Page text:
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Investigative report: UK's arms sales to Riyadh three times higher than previously thought

US Rep. Ilhan Omar (D-MN) (L) talks with Speaker of the House Nancy Pelosi (D-CA) during a rally with fellow Democrats before voting on H.R. 1, or the People Act, on the East Steps of the US Capitol on March 08, 2019 in Washington, DC. (AFP photo)
This file picture shows twin-engine and multi-role Eurofighter Typhoon jets, manufactured by British multinational arms producer BAE Systems and belonging to the Royal Saudi Air Force, parked at an air base in Saudi Arabia. (Photo via Twitter)

A new investigation has revealed that Britain has exported around three times as much weaponry and military equipment to Saudi Arabia, which is leading a devastating military aggression against Yemen, than previously believed.

According to a report published by British online newspaper The Independent, the British government’s official figures state that British ministers have signed off 6.7 billion pounds (9.28 US dollars) worth of arms, such as bombs, missiles, and aircraft, to the oil-rich kingdom ever since it started its bombardment campaign of neighboring Yemen back in March 2015.

However, researchers say the actual figure is likely to be close to £20 billion (over $27 billion) because the official numbers do not entail sales carried out under an obscure “open license” system.

The investigation further casts doubts on allegations of the British government about having “one of the most robust and transparent export control regimes in the world.”

The probe emphasized that Britain’s operation of the parallel and less transparent “open license” system gives a more open-ended green light to arms manufacturers to sell specific armaments to a specific country without a monetary limit.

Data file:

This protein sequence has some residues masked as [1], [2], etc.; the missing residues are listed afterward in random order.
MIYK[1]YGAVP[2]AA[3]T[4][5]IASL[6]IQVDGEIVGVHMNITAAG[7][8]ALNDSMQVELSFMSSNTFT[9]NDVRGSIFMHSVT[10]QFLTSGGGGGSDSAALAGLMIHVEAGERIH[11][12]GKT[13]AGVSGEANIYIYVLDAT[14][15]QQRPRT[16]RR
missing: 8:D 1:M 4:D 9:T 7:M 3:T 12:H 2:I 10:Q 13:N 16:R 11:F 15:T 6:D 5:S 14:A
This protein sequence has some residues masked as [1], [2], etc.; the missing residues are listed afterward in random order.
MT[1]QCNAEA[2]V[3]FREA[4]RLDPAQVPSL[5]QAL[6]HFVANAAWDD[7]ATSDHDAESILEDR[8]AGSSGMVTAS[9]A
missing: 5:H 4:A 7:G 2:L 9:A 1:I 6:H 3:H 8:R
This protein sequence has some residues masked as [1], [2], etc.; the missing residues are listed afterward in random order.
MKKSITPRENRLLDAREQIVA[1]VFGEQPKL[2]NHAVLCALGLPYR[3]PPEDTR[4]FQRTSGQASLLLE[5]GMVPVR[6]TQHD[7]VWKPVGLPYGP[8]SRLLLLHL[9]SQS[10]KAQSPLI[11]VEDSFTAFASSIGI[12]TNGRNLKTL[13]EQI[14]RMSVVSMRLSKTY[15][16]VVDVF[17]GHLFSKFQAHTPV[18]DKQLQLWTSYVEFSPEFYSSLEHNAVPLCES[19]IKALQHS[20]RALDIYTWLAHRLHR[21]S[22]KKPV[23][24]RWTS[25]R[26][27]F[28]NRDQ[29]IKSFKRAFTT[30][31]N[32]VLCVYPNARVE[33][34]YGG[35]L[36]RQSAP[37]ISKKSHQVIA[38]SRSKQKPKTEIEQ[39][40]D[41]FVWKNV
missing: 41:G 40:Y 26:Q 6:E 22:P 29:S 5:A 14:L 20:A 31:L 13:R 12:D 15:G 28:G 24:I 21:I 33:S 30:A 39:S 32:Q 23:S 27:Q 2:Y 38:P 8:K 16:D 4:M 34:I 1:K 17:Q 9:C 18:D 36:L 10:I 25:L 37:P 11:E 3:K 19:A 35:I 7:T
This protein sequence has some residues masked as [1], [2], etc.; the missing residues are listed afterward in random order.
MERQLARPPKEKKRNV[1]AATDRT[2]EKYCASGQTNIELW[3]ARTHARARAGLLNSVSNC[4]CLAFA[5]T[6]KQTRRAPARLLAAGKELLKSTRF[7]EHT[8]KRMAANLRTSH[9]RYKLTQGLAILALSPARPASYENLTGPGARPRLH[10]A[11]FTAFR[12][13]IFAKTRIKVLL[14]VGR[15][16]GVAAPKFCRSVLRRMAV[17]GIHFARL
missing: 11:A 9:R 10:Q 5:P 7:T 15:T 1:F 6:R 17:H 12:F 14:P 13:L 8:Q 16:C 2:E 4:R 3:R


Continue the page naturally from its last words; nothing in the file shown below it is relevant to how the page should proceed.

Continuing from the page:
It further noted that the United Kingdom operated an open license for bombs and air-to-surface missiles to Saudi Arabia between 2014 and August 2019.

Moreover, an open license has covered Britain’s sales of equipment and components for use in the twin-engine and multi-role Eurofighter Typhoon jets to Saudi Arabia. The warplanes have been used in Saudi airstrikes across Yemen.

The researchers also examined the accounts of companies known to be selling arms to Saudi Arabia, and discovered that the revenues of British multinational arms producer BAE Systems, for instance, totaled nearly 17 billion pounds (23.5 US dollars).

As a result, they estimate that the real value of exports is close to £20 billion ($27 billion).

“The use of open licenses also offers the government a convenient sleight of hand when it comes under pressure over arms sales to a particular country due to events such as wars, military coups, or well-publicized human rights abuses,” the report warns.

Katie Fallon of Campaign Against Arms Trade, which conducted the research, stated, “The use of Open Licenses covers up the real extent of the UK arms trade and makes it impossible to know what quantities of weapons are being sold around the world.”

“UK-made fighter jets, bombs and missiles have had a devastating impact in the ongoing bombardment of Yemen. The fact that the real total of these sales could be so much higher than previously reported emphasizes the central role that the UK government and UK-based companies have played in the war. There must be full transparency about what arms have gone over and in what quantity,” Fallon added.

“So much of the arms industry takes place in secret, and that’s how the arms dealers like it. As long as the widespread use of Open Licenses continues, the true nature and volume of the UK arms trade will remain hidden from scrutiny, and therefore from meaningful control,” Fallon pointed out.

Saudi Arabia, backed by the US and its regional allies, launched the devastating war on Yemen in March 2015, with the goal of bringing the government of former Yemeni president Abd Rabbuh Mansur Hadi back to power and crushing the popular Ansarullah resistance movement.

Yemeni armed forces and allied Popular Committees have, however, gone from strength to strength against the Saudi-led invaders, and left Riyadh and its allies bogged down in the country.

The Saudi war has left hundreds of thousands of Yemenis dead, and displaced millions more. The war has also destroyed Yemen's infrastructure and spread famine and infectious diseases across the Arab country.


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